# [Haskell-cafe] matrix computations based on the GSL

Keean Schupke k.schupke at imperial.ac.uk
Fri Jul 8 12:16:29 EDT 2005

```Henning Thielemann wrote:

>
>
>In general a vector need not to be a linear operator. You talked about
>vector translation, translation is not a linear operator. You gave some
>process to map the problem to somewhere, where it becomes a linear
>operator. Other people said that the scalar product with a fixed vector is
>a linear operator. That's true. Now what is a natural interpretation of a
>vector as linear operator? The scalar product or the translation? Vectors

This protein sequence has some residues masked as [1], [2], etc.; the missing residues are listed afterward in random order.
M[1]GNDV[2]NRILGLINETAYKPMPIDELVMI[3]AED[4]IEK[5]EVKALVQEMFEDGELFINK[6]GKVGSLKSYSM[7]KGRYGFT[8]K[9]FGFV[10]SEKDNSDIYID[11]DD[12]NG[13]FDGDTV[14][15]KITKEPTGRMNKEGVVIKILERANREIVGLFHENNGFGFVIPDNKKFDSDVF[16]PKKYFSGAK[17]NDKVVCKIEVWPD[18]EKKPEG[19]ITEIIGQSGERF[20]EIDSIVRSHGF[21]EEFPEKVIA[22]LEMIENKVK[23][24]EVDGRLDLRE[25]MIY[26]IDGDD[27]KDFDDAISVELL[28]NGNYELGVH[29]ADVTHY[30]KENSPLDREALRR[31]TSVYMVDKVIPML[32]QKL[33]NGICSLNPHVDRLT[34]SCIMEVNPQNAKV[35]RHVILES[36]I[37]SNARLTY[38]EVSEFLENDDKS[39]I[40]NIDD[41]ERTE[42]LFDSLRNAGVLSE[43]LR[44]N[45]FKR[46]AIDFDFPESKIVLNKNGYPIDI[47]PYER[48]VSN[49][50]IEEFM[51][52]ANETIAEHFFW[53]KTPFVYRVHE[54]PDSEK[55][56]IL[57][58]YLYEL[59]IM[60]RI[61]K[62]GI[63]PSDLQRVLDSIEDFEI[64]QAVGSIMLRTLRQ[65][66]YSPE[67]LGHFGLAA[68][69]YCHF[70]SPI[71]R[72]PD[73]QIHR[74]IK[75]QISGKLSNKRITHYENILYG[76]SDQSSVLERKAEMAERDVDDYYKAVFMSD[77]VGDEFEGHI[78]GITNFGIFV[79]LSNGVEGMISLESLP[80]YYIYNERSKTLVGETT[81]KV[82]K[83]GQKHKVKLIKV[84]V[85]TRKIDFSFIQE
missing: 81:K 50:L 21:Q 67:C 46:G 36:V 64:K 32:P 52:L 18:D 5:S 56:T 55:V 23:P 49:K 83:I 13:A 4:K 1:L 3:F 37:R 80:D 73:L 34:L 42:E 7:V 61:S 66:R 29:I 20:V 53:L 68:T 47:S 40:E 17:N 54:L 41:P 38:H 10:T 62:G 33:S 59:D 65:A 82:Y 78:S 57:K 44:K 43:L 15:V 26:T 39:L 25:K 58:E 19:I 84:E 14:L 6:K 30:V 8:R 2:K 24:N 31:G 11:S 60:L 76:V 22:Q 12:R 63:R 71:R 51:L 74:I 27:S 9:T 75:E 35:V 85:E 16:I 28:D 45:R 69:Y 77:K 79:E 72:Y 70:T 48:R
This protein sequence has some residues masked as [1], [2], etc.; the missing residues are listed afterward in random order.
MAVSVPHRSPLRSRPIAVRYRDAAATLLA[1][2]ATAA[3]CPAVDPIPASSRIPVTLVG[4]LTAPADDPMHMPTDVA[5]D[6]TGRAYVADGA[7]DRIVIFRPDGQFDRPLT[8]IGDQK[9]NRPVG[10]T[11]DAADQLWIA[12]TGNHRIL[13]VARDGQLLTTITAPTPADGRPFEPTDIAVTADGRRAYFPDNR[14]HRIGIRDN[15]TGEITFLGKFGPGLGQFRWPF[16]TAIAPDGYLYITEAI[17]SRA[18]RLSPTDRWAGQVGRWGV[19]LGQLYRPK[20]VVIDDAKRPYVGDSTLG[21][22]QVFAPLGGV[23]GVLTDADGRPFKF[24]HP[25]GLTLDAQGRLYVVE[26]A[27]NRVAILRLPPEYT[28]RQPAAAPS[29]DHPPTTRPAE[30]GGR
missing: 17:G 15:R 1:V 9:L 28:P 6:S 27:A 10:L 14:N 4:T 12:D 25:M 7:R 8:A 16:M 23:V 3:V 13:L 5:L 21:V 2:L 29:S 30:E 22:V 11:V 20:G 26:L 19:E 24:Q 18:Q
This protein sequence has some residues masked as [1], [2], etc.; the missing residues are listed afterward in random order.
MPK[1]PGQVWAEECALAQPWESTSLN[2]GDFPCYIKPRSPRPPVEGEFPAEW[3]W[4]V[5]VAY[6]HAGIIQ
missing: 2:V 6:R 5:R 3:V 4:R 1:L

>can be used and abused for many things but an object which can be called a
>vector (because of its ability of to be added and to be scaled) is not a
>linear operator itself and does not naturally represent one.
>
>
>
So the linear operator is translation (ie: + v)... effectively 'plus'
could be
viewed as a function which takes a vector and returns a matrix (operator)

(+) :: Vector -> Matrix

Which could also be called 'translate'. So 'translate' takes a vector
and returns
a linear-operator which can be applied to a vector:

mapply (translate vector1) vector2

So I guess I could now ask, why allow vector addition at all?

Keean.
```